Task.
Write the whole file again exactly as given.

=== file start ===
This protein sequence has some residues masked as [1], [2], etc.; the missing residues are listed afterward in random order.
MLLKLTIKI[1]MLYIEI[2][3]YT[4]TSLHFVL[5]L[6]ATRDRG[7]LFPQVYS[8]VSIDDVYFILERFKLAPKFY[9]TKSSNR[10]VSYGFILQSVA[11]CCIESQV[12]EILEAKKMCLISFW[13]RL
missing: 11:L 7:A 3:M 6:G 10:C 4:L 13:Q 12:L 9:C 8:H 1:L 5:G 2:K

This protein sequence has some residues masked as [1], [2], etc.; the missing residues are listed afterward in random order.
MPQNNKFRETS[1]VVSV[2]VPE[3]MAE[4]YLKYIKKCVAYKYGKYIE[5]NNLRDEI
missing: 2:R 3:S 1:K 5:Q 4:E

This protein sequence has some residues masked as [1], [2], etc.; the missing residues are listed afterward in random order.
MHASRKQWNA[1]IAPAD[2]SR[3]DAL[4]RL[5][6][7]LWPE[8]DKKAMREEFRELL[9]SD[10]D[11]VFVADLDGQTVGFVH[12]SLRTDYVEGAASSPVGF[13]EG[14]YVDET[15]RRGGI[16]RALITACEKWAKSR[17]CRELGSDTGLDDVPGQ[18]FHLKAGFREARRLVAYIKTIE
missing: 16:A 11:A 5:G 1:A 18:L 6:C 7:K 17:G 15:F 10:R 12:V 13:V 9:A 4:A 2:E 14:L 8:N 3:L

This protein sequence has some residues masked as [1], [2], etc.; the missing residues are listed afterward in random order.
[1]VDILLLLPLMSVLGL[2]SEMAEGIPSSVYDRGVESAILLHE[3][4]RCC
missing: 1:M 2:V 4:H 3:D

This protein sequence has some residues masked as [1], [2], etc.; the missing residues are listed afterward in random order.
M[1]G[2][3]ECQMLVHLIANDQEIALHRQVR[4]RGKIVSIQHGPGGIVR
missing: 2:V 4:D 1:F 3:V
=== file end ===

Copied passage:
This protein sequence has some residues masked as [1], [2], etc.; the missing residues are listed afterward in random order.
MLLKLTIKI[1]MLYIEI[2][3]YT[4]TSLHFVL[5]L[6]ATRDRG[7]LFPQVYS[8]VSIDDVYFILERFKLAPKFY[9]TKSSNR[10]VSYGFILQSVA[11]CCIESQV[12]EILEAKKMCLISFW[13]RL
missing: 11:L 7:A 3:M 6:G 10:C 4:L 13:Q 12:L 9:C 8:H 1:L 5:G 2:K

This protein sequence has some residues masked as [1], [2], etc.; the missing residues are listed afterward in random order.
MPQNNKFRETS[1]VVSV[2]VPE[3]MAE[4]YLKYIKKCVAYKYGKYIE[5]NNLRDEI
missing: 2:R 3:S 1:K 5:Q 4:E

This protein sequence has some residues masked as [1], [2], etc.; the missing residues are listed afterward in random order.
MHASRKQWNA[1]IAPAD[2]SR[3]DAL[4]RL[5][6][7]LWPE[8]DKKAMREEFRELL[9]SD[10]D[11]VFVADLDGQTVGFVH[12]SLRTDYVEGAASSPVGF[13]EG[14]YVDET[15]RRGGI[16]RALITACEKWAKSR[17]CRELGSDTGLDDVPGQ[18]FHLKAGFREARRLVAYIKTIE
missing: 16:A 11:A 5:G 1:A 18:L 6:C 7:K 17:G 15:F 10:R 12:V 13:V 9:A 4:A 2:E 14:L 8:N 3:L

This protein sequence has some residues masked as [1], [2], etc.; the missing residues are listed afterward in random order.
[1]VDILLLLPLMSVLGL[2]SEMAEGIPSSVYDRGVESAILLHE[3][4]RCC
missing: 1:M 2:V 4:H 3:D

This protein sequence has some residues masked as [1], [2], etc.; the missing residues are listed afterward in random order.
M[1]G[2][3]ECQMLVHLIANDQEIALHRQVR[4]RGKIVSIQHGPGGIVR
missing: 2:V 4:D 1:F 3:V